The blurb does not overstate the reality of the story. These are four books you’ll want to read. They’ll bless you!
Chronicles of the Mercy Giver by Mark Romang
A Race for Tomorrow Thriller series [2 books]
If you’re like me, the title Mark Romang offers incredible new thriller gets your mind a bit excited. This man gave us the Battle Series — an outrageous spiritual warfare thriller. He also wrote The Grace Painter & The Treasure Box which are also a solidly Christian thrillers.
Blurb: “Investigative journalist Lauren Kramer, a rising star in the Cable TV news industry, has just been given the assignment of a lifetime. Find an angel and interview him, and do it within a four-week window.
“Lauren’s target is a mysterious being who has rescued people from peril all over the world, only to disappear without a trace soon after performing the miracle. Armed with various newspaper accounts of the alleged angel’s exploits, an artist rendering of the angel’s face, and assisted by a kindly seminary professor specializing in angel studies, Lauren hits the road in an all-out effort to do the impossible and acquire the interview.
But Lauren soon discovers she isn’t the only one searching for the hero. A secretive group of people have spent large sums of money trying to capture him. And the more Lauren learns of these dangerous individuals and their plans to alter the planet, the more convinced she becomes she’s chasing the wrong story altogether.”
Here’s a Christian thriller with the bones of a Clive Cussler book. Brody is a hero like I wish Dirk Pitt could emulate. The differences are stunning and Brody shows far greater character strength and power. This book takes place in the real world—unlike the commercial fiction thrillers and their worlds of wishful thinking. I don’t want to spoil anything, but the characters are compelling, the action is exciting, the plot gets past the suspension of unbelief threshold very quickly.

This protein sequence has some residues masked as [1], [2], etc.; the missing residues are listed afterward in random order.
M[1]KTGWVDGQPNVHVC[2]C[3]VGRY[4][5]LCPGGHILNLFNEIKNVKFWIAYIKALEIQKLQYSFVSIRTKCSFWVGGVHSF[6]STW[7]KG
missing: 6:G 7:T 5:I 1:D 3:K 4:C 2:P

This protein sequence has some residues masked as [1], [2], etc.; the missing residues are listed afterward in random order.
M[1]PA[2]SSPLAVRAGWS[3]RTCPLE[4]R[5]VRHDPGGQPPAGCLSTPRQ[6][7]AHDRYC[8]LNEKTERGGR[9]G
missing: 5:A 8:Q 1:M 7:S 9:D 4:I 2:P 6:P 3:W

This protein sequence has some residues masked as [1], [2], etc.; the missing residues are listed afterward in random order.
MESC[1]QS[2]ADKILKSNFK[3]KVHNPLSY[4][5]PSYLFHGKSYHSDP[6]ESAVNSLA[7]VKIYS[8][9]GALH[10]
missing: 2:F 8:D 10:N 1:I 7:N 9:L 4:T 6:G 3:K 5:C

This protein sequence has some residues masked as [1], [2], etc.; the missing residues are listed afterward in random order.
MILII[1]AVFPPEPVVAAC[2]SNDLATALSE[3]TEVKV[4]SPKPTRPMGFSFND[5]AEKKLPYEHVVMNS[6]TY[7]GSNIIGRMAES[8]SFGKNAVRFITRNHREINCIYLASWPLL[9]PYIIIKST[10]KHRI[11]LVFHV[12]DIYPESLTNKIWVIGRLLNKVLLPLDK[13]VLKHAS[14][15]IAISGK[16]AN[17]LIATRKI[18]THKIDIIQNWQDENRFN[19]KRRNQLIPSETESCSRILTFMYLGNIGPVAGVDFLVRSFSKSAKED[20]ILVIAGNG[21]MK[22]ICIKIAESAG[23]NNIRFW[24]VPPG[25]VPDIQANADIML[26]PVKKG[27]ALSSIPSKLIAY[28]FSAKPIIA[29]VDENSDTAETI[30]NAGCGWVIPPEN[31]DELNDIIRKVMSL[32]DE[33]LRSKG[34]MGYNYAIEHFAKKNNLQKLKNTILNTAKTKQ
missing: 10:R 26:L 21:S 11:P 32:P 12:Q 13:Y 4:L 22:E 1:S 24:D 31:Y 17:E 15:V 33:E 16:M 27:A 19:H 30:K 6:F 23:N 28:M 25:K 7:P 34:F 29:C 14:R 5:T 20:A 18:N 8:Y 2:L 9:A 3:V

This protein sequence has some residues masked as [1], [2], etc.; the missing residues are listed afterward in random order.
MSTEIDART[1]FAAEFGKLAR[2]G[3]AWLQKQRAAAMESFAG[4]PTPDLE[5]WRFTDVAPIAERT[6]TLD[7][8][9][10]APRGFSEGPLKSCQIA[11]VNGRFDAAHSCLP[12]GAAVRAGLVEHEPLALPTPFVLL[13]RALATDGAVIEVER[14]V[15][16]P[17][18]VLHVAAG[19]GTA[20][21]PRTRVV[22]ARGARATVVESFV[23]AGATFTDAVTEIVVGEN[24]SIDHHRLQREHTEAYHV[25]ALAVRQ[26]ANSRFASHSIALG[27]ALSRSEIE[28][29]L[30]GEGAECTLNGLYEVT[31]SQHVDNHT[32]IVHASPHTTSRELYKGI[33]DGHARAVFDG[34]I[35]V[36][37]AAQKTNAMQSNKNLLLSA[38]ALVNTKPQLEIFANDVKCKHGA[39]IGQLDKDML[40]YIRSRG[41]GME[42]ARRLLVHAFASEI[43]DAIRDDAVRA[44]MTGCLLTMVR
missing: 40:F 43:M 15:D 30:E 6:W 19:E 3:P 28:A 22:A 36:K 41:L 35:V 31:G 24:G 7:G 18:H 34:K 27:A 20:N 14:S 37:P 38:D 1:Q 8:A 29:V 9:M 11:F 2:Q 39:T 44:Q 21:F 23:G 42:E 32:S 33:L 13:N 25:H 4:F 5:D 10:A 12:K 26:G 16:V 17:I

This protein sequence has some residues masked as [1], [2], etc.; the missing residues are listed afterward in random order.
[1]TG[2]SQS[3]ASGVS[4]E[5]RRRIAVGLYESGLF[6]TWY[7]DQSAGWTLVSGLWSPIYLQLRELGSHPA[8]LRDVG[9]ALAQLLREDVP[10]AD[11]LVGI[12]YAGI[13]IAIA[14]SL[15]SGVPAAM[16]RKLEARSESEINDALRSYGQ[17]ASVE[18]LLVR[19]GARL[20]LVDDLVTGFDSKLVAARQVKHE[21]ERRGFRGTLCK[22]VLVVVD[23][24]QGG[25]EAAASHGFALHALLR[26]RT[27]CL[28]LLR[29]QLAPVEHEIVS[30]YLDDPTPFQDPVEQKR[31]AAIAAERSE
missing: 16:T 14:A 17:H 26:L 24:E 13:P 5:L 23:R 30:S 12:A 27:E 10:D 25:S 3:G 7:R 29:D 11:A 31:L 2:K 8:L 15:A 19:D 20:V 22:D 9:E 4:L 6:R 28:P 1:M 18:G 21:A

The 6-book Seeing Jesus series by Jeffrey McClain Jones
These are powerful books—extremely enjoyable.
Book 1, Seeing Jesus: Philly Thompson lives alone with his cat, Irving, in a one-bedroom apartment in Chicago. He worries about his weight, frets about his job, longs to get back with his ex-girlfriend, and wishes his ma would stop nagging him. To you and me, a pretty average guy. To Jesus, the raw material for a miracle . . . or two. When this ordinary guy stumbles into an extraordinary experience, everything seems possible, except staying stuck in that same dull life. Seeing and hearing Jesus right beside him rocks Philly’s world and reaches beyond him to his coworkers, his girlfriends and his family. Too bad no one else can see or hear Jesus there. Will Philly be rejected yet again? Will they just decide that he’s crazier than they imagined? Or will they let Philly’s contact with the Divine lift them out of their suffering and light their lives with hope?
So, your grandmother, who you’ve unknowingly relied upon spiritually through the years, has a stroke. You go to the hospital and pour your heart out to her asking her to pray for you. Shortly thereafter Jesus shows up in person, visibly and audibly, for a long time. I was concerned, but the story is wonderfully handled with a reality that is extremely rare.